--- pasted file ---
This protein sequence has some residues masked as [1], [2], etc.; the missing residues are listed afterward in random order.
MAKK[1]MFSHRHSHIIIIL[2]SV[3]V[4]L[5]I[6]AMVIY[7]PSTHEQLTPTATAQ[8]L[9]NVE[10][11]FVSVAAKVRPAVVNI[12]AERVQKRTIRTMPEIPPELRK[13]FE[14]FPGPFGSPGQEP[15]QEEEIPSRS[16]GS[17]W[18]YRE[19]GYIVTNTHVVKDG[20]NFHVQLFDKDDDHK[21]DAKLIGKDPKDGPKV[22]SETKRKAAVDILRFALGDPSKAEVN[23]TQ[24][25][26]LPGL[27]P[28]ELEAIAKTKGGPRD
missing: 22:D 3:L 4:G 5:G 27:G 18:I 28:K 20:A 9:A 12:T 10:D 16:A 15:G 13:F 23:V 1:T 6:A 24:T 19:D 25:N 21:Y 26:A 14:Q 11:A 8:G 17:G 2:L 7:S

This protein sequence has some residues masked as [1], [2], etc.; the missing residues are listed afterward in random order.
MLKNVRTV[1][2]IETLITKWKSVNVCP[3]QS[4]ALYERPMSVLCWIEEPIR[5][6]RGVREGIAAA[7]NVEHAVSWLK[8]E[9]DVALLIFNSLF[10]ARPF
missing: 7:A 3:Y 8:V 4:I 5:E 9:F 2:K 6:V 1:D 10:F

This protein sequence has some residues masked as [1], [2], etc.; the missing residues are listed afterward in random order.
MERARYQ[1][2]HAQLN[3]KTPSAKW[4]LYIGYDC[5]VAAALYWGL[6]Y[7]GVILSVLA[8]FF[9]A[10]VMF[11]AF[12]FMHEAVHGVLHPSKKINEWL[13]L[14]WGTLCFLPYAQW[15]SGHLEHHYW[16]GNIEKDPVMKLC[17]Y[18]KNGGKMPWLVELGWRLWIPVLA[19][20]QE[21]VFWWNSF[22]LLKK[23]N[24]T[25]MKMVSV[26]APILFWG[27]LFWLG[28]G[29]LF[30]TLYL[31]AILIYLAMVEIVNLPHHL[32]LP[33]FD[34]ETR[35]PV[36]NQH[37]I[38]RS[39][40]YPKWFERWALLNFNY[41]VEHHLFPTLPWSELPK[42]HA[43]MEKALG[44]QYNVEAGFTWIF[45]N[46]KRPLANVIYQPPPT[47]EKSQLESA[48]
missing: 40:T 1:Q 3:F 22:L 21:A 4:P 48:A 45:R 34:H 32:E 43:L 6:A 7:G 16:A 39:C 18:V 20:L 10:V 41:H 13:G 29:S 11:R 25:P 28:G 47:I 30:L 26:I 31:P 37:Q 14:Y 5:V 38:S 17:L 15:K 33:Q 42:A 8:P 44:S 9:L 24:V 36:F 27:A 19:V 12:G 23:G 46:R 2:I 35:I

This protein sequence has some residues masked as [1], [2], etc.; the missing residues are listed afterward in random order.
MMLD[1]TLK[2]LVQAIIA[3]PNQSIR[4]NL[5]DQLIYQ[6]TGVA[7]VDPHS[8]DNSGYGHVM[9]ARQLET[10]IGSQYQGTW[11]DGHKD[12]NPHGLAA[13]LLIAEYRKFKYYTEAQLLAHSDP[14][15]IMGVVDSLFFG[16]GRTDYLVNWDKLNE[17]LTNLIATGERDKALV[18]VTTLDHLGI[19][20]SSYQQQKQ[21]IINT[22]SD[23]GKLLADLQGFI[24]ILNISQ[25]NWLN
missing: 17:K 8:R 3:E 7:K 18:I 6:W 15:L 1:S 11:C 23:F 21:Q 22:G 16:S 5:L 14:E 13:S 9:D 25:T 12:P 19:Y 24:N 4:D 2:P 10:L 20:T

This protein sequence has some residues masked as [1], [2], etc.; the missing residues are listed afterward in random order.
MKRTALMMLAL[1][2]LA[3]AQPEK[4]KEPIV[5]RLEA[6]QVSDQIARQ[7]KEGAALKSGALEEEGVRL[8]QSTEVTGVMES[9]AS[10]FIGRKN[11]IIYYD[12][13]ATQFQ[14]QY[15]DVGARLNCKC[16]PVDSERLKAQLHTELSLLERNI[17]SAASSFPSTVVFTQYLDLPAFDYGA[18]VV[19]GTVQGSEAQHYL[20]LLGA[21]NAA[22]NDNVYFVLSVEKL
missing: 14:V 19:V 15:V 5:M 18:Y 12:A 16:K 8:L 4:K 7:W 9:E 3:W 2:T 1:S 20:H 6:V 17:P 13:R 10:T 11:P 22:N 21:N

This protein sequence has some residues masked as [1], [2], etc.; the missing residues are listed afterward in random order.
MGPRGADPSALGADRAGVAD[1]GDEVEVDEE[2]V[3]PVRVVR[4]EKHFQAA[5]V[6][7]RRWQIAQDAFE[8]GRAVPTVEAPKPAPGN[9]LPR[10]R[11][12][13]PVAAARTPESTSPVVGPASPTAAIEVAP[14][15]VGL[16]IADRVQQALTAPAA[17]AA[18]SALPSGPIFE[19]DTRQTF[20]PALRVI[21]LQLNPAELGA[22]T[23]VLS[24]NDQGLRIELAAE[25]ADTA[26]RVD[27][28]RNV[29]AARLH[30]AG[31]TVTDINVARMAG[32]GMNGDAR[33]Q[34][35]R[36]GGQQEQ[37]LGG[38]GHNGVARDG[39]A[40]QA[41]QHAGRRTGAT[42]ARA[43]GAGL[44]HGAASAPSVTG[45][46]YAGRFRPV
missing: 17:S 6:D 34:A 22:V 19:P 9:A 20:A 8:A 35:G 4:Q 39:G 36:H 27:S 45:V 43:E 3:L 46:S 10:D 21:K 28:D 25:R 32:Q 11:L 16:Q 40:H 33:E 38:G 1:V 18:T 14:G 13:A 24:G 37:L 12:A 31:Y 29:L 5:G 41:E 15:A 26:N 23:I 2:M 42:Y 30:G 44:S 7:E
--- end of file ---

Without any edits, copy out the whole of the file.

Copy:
This protein sequence has some residues masked as [1], [2], etc.; the missing residues are listed afterward in random order.
MAKK[1]MFSHRHSHIIIIL[2]SV[3]V[4]L[5]I[6]AMVIY[7]PSTHEQLTPTATAQ[8]L[9]NVE[10][11]FVSVAAKVRPAVVNI[12]AERVQKRTIRTMPEIPPELRK[13]FE[14]FPGPFGSPGQEP[15]QEEEIPSRS[16]GS[17]W[18]YRE[19]GYIVTNTHVVKDG[20]NFHVQLFDKDDDHK[21]DAKLIGKDPKDGPKV[22]SETKRKAAVDILRFALGDPSKAEVN[23]TQ[24][25][26]LPGL[27]P[28]ELEAIAKTKGGPRD
missing: 22:D 3:L 4:G 5:G 27:G 18:I 28:K 20:A 9:A 12:T 10:D 16:A 15:G 13:F 23:V 1:T 6:A 24:T 19:D 25:N 21:Y 26:A 14:Q 11:A 8:G 17:G 2:L 7:S

This protein sequence has some residues masked as [1], [2], etc.; the missing residues are listed afterward in random order.
MLKNVRTV[1][2]IETLITKWKSVNVCP[3]QS[4]ALYERPMSVLCWIEEPIR[5][6]RGVREGIAAA[7]NVEHAVSWLK[8]E[9]DVALLIFNSLF[10]ARPF
missing: 7:A 3:Y 8:V 4:I 5:E 9:F 2:K 6:V 1:D 10:F

This protein sequence has some residues masked as [1], [2], etc.; the missing residues are listed afterward in random order.
MERARYQ[1][2]HAQLN[3]KTPSAKW[4]LYIGYDC[5]VAAALYWGL[6]Y[7]GVILSVLA[8]FF[9]A[10]VMF[11]AF[12]FMHEAVHGVLHPSKKINEWL[13]L[14]WGTLCFLPYAQW[15]SGHLEHHYW[16]GNIEKDPVMKLC[17]Y[18]KNGGKMPWLVELGWRLWIPVLA[19][20]QE[21]VFWWNSF[22]LLKK[23]N[24]T[25]MKMVSV[26]APILFWG[27]LFWLG[28]G[29]LF[30]TLYL[31]AILIYLAMVEIVNLPHHL[32]LP[33]FD[34]ETR[35]PV[36]NQH[37]I[38]RS[39][40]YPKWFERWALLNFNY[41]VEHHLFPTLPWSELPK[42]HA[43]MEKALG[44]QYNVEAGFTWIF[45]N[46]KRPLANVIYQPPPT[47]EKSQLESA[48]
missing: 40:T 1:Q 3:F 22:L 21:A 4:P 48:A 45:R 34:H 32:E 43:L 6:A 7:G 16:A 39:C 18:V 20:L 10:V 41:H 13:G 29:S 11:R 25:P 28:G 47:I 30:L 26:I 31:P 37:Q 14:Y 5:V 38:S 17:L 15:K 33:Q 42:A 8:P 44:S 9:L 24:V 36:F 27:A 19:V 12:G 23:G 46:R 2:I 35:I

This protein sequence has some residues masked as [1], [2], etc.; the missing residues are listed afterward in random order.
MMLD[1]TLK[2]LVQAIIA[3]PNQSIR[4]NL[5]DQLIYQ[6]TGVA[7]VDPHS[8]DNSGYGHVM[9]ARQLET[10]IGSQYQGTW[11]DGHKD[12]NPHGLAA[13]LLIAEYRKFKYYTEAQLLAHSDP[14][15]IMGVVDSLFFG[16]GRTDYLVNWDKLNE[17]LTNLIATGERDKALV[18]VTTLDHLGI[19][20]SSYQQQKQ[21]IINT[22]SD[23]GKLLADLQGFI[24]ILNISQ[25]NWLN
missing: 17:K 8:R 3:E 7:K 18:I 6:W 15:L 1:S 11:C 23:F 21:Q 22:G 16:S 5:L 14:E 13:S 9:D 25:T 12:P 19:Y 24:N 4:D 2:P 10:L 20:T

This protein sequence has some residues masked as [1], [2], etc.; the missing residues are listed afterward in random order.
MKRTALMMLAL[1][2]LA[3]AQPEK[4]KEPIV[5]RLEA[6]QVSDQIARQ[7]KEGAALKSGALEEEGVRL[8]QSTEVTGVMES[9]AS[10]FIGRKN[11]IIYYD[12][13]ATQFQ[14]QY[15]DVGARLNCKC[16]PVDSERLKAQLHTELSLLERNI[17]SAASSFPSTVVFTQYLDLPAFDYGA[18]VV[19]GTVQGSEAQHYL[20]LLGA[21]NAA[22]NDNVYFVLSVEKL
missing: 14:V 19:V 15:V 5:M 18:Y 12:A 16:K 8:L 4:K 7:W 9:E 3:W 2:T 1:S 20:H 6:V 17:P 13:R 10:T 11:P 22:N 21:N

This protein sequence has some residues masked as [1], [2], etc.; the missing residues are listed afterward in random order.
MGPRGADPSALGADRAGVAD[1]GDEVEVDEE[2]V[3]PVRVVR[4]EKHFQAA[5]V[6][7]RRWQIAQDAFE[8]GRAVPTVEAPKPAPGN[9]LPR[10]R[11][12][13]PVAAARTPESTSPVVGPASPTAAIEVAP[14][15]VGL[16]IADRVQQALTAPAA[17]AA[18]SALPSGPIFE[19]DTRQTF[20]PALRVI[21]LQLNPAELGA[22]T[23]VLS[24]NDQGLRIELAAE[25]ADTA[26]RVD[27][28]RNV[29]AARLH[30]AG[31]TVTDINVARMAG[32]GMNGDAR[33]Q[34][35]R[36]GGQQEQ[37]LGG[38]GHNGVARDG[39]A[40]QA[41]QHAGRRTGAT[42]ARA[43]GAGL[44]HGAASAPSVTG[45][46]YAGRFRPV
missing: 17:S 6:D 34:A 22:V 19:P 9:A 20:A 8:A 35:G 4:Q 39:G 36:H 27:S 45:V 43:E 3:L 46:S 10:D 21:K 28:D 25:R 32:Q 11:L 16:Q 40:H 33:E 38:G 1:V 18:T 14:G 13:A 24:G 37:L 12:A 31:Y 29:L 5:G 41:E 15:A 26:N 23:I 2:M 42:Y 30:G 44:S 7:E